So there you have it. My hope is that if you’re experiencing something similar, don’t be afraid to switch things up on yourself. Eating right and being active are important ingredients to living a balanced life. Sometimes you need to keep yourself on our own toes.


Protect Your Own Well

Today, looking through Feedly, my eyes flashed across these words from Seth Godin’s blog:

“The single most important part of any project is the battery, the source of energy, the optimism and effort that turns the long shot into the sure thing, one day at a time.”

And, especially if you’re that battery, taking this idea a step further, it’s so important to protect your own source of energy. Your internal well of optimism, playfulness, lightheartedness, curiosity and overall zest for life.

reebok spartan race sacramento hot chick

At the Sacramento Super – that Spartan bucket life 😉

It’s crazy; I’m slogging through mud carrying a heavy bucket of rocks. People that built the pyramids probably dealt with something similar to this and I don’t think they looked nearly as happy.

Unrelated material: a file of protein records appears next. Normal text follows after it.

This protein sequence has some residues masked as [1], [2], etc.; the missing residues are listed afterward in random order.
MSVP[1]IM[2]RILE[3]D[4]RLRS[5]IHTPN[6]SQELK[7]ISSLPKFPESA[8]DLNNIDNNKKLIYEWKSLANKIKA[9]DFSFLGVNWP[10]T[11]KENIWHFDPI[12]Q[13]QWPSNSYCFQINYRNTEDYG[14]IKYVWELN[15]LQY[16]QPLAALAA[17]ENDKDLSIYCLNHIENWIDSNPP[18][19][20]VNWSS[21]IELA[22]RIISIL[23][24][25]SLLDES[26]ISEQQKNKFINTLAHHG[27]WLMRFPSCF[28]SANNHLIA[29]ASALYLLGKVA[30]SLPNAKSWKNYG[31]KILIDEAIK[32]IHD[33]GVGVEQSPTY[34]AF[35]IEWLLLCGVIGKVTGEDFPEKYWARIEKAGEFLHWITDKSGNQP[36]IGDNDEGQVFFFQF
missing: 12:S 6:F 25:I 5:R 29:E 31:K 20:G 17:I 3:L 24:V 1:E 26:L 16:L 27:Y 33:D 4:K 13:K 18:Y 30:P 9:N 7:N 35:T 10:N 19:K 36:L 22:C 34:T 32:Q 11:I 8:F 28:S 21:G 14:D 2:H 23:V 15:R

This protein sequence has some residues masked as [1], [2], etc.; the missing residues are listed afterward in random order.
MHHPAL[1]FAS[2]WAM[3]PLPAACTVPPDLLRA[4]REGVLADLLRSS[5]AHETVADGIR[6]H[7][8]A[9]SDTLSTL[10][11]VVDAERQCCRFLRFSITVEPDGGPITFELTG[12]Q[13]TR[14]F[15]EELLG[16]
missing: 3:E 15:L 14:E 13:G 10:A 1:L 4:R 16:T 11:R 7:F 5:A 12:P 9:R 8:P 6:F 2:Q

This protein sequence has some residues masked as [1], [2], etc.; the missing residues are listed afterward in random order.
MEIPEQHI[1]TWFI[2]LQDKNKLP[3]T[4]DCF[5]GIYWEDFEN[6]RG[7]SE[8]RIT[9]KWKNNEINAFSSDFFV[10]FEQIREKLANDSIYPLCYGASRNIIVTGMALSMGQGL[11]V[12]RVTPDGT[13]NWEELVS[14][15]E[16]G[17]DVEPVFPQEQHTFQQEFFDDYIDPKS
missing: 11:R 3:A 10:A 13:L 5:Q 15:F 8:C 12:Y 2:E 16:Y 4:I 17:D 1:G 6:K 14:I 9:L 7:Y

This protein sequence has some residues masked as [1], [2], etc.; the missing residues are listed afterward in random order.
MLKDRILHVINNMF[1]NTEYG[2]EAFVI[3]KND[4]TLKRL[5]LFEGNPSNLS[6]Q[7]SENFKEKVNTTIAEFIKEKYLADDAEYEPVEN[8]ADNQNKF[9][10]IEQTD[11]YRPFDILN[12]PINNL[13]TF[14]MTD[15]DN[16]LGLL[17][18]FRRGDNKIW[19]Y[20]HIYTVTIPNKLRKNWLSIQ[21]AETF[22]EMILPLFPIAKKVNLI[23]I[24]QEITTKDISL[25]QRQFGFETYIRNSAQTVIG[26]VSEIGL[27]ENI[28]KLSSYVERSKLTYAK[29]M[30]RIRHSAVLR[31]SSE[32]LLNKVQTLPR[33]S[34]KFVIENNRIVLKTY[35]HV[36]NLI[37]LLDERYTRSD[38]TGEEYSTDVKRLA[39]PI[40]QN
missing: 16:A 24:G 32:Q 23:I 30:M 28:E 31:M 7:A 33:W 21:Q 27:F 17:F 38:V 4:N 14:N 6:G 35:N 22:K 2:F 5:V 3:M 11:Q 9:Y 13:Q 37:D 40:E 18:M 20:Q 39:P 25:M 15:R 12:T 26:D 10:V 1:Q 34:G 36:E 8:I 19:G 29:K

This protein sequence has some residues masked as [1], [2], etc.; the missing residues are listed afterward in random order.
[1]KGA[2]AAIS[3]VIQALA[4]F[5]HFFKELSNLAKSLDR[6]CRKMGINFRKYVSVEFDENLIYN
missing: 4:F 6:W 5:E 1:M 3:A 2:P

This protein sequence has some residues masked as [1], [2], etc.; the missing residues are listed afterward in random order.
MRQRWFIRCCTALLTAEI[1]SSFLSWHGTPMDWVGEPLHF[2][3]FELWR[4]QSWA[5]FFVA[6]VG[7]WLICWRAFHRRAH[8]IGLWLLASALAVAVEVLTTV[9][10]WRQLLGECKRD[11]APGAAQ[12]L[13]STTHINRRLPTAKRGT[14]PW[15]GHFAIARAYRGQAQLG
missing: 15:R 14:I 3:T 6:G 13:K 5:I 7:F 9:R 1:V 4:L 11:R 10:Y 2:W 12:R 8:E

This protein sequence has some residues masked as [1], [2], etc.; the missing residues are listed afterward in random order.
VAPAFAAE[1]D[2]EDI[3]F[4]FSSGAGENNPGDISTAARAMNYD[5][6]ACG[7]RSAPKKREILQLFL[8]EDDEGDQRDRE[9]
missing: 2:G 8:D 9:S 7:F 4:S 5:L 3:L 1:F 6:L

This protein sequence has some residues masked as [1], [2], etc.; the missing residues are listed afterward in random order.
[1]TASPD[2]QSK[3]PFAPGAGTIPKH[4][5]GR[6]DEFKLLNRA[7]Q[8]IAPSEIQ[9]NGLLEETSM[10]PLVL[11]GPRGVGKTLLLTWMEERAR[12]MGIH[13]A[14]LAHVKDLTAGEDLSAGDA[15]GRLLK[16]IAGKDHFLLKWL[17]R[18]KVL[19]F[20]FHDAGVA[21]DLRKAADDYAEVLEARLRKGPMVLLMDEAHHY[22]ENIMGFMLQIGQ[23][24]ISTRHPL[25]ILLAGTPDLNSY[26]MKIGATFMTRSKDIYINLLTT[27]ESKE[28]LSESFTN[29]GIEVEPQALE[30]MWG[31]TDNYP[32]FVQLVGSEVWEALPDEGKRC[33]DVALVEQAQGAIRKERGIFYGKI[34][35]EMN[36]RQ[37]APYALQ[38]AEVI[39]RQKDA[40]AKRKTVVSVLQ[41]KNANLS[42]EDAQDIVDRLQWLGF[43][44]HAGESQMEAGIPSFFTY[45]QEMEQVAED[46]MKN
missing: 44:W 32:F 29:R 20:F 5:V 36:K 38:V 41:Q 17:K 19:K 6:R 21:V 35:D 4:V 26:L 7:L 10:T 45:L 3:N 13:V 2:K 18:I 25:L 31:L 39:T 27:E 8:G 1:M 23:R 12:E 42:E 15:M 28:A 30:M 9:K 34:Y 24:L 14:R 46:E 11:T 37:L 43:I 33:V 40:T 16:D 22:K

But while the Spartan Super was genuinely challenging, it’s also inherently fun for someone like me.

There have been times in my life when I’ve realized I haven’t been being good to myself.  When I haven’t been protecting what fuels me. All I can say is, it’s important to develop an understanding of what makes you happy on a daily basis and what contributes to your own personal energy source. Even more important, is when you find yourself out of alignment, reconnecting to what gives you energy is how you can course correct to get yourself back to that place of balance.

Ready to tackle the next challenge and the next.

You never know who you might be inspiring.

I happen to really like quotes. Particularly of the inspiring kind 🙂

Anyway, I’ve had this one tapped up to my desk for a few months now:

“Make your life a model of what can happen if you take chances, think big, and go for your dreams. You never know who you might be inspiring”


You never know who you might be inspiring.